Homeland security contracting expected to pick up
Companies looking to do business with the Homeland Security Department are likely to see procurement opportunities increase next year, technology experts from industry and government said on Thursday.
"I think you'll see, toward the end of  and into , a lot more investments happening," Jim Flyzik, who served as Tom Ridge's senior adviser for information technology in the White House Office of Homeland Security, said during a conference sponsored by the Armed Forces Communications and Electronics Association.
Flyzik, a former Treasury Department chief information officer who is now a partner in a consulting firm for companies that contract with the government, said homeland security officials are using most of the department's current budget for "planning purposes," such as mapping how to integrate the financial and human resources systems of the 22 component agencies.
"Operation and maintenance programs are moving forward, modernization efforts in the individual entities continue to move forward, and new investments under $500,000 are moving forward without an Investment Review Board review," Flyzik said.
But he likened the new department to a "holding company" that has a long way to go in merging functions. "So what you have going is the evolution of [turning] a holding company into a corporation," Flyzik said. "How do you turn 22 entities into one cohesive department?"
For companies hoping for lucrative contracts with the department, figuring out where to focus their homeland security resources is like "walking through a minefield," according to Steven Carrier, vice president of Northrop Grumman's information technology division.
"It's a very confusing landscape right now," he said, adding that the department is similar to a "huge startup company" that is still finding its way. "But we see it improving. They've probably come further than anybody thought they would, but it's still very difficult to address the department in its current state."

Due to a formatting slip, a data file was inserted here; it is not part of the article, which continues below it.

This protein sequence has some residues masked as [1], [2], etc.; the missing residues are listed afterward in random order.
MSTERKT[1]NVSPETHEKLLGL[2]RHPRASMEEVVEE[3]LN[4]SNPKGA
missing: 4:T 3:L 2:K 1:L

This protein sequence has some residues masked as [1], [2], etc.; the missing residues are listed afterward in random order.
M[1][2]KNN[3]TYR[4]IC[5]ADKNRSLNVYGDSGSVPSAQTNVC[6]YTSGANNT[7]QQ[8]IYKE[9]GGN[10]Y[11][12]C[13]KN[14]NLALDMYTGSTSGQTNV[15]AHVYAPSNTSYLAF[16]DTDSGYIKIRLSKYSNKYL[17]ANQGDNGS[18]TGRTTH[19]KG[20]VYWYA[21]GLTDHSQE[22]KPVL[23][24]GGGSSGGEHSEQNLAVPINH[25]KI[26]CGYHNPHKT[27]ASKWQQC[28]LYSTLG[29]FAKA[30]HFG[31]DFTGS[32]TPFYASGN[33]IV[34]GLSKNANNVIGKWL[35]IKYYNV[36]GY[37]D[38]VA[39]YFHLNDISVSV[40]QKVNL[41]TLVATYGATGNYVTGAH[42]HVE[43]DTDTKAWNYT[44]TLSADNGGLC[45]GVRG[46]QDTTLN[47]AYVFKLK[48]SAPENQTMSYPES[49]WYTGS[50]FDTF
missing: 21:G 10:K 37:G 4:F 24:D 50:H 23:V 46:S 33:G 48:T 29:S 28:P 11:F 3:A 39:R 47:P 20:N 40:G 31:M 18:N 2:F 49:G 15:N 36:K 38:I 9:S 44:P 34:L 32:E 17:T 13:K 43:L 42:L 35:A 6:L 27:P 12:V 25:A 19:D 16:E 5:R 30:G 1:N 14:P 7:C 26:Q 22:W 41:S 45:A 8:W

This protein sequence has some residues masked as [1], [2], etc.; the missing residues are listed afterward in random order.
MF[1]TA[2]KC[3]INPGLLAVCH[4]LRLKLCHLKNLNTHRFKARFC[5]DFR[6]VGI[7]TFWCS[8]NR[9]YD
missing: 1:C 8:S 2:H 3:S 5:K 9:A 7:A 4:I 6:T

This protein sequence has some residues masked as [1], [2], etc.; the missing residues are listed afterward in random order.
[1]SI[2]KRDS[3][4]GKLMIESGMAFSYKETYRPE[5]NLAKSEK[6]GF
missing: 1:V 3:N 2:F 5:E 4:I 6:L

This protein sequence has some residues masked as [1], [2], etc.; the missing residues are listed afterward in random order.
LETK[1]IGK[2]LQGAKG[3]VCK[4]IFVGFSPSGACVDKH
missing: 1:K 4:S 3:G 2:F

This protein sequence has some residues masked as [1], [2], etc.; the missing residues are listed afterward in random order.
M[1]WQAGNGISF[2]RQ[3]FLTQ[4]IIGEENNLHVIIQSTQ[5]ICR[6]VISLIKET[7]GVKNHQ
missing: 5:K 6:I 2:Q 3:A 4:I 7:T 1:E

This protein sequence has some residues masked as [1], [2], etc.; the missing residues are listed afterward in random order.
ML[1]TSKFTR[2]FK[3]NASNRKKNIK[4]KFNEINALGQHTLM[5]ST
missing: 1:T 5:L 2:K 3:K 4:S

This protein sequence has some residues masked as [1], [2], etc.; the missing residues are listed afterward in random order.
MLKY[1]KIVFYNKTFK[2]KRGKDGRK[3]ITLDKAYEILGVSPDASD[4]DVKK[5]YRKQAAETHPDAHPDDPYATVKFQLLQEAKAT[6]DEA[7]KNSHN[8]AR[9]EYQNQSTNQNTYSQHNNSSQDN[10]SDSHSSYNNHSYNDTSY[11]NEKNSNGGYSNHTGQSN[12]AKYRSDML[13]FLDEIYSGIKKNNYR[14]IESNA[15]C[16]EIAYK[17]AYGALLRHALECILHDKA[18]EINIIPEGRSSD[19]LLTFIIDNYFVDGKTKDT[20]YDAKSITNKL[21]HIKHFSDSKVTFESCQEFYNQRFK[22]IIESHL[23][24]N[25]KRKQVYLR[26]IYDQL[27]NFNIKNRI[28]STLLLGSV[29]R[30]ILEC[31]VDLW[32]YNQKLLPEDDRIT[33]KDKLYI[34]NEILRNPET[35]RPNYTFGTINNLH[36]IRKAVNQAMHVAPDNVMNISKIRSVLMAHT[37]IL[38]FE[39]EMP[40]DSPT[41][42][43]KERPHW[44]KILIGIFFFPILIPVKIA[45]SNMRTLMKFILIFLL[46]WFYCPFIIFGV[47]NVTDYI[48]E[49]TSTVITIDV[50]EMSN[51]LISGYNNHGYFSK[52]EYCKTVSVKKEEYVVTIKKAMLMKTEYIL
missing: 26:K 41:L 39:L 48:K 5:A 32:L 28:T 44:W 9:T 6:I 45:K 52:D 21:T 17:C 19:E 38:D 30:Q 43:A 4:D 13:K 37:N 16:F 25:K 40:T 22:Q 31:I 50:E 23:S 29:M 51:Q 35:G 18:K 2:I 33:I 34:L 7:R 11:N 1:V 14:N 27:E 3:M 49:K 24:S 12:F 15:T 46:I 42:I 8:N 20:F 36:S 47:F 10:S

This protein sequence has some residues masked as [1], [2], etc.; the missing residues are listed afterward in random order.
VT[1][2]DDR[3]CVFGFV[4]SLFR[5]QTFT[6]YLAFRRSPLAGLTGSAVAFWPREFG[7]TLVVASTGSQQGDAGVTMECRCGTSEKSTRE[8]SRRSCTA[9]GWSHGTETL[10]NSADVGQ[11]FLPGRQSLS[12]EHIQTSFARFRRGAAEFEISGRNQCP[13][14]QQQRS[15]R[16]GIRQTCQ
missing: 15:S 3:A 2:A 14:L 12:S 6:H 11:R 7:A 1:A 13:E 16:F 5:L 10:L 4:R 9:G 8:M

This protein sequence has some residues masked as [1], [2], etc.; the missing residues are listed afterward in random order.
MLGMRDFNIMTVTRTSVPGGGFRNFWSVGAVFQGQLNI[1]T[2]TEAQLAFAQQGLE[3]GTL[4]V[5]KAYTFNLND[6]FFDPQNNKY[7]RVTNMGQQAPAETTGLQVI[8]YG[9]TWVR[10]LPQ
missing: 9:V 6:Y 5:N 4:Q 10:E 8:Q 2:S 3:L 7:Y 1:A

Carrier said following the homeland security "money trail" also is difficult, particularly for companies looking to do business with state and local agencies receiving federal grants.
But one potential focus for contractors is the Homeland Security Advanced Research Projects Agency (HSARPA), according to retired Lt. Gen. Peter Kind, who was a special adviser to Ridge in the Office of Homeland Security. Kind said HSARPA expects to release a "broad agency announcement" soliciting innovative ideas "within a matter of weeks."
"That's going to outline the [fiscal 2003] funds available ... and it's going to be written in a broad context, so your ideas could fit into that," Kind said. "This is a major way to provide funding and focus and bring out the best that America has to offer ... and get it applied into the system."
Flyzik said HSARPA is likely to have a nearer-term focus than the Defense Advanced Research Projects Agency (DARPA), on which it was modeled. "They really want to focus on ... technologies that are going to be available in the next maybe six months to a year, as opposed to some of the traditional DARPA things, which are longer term," he said.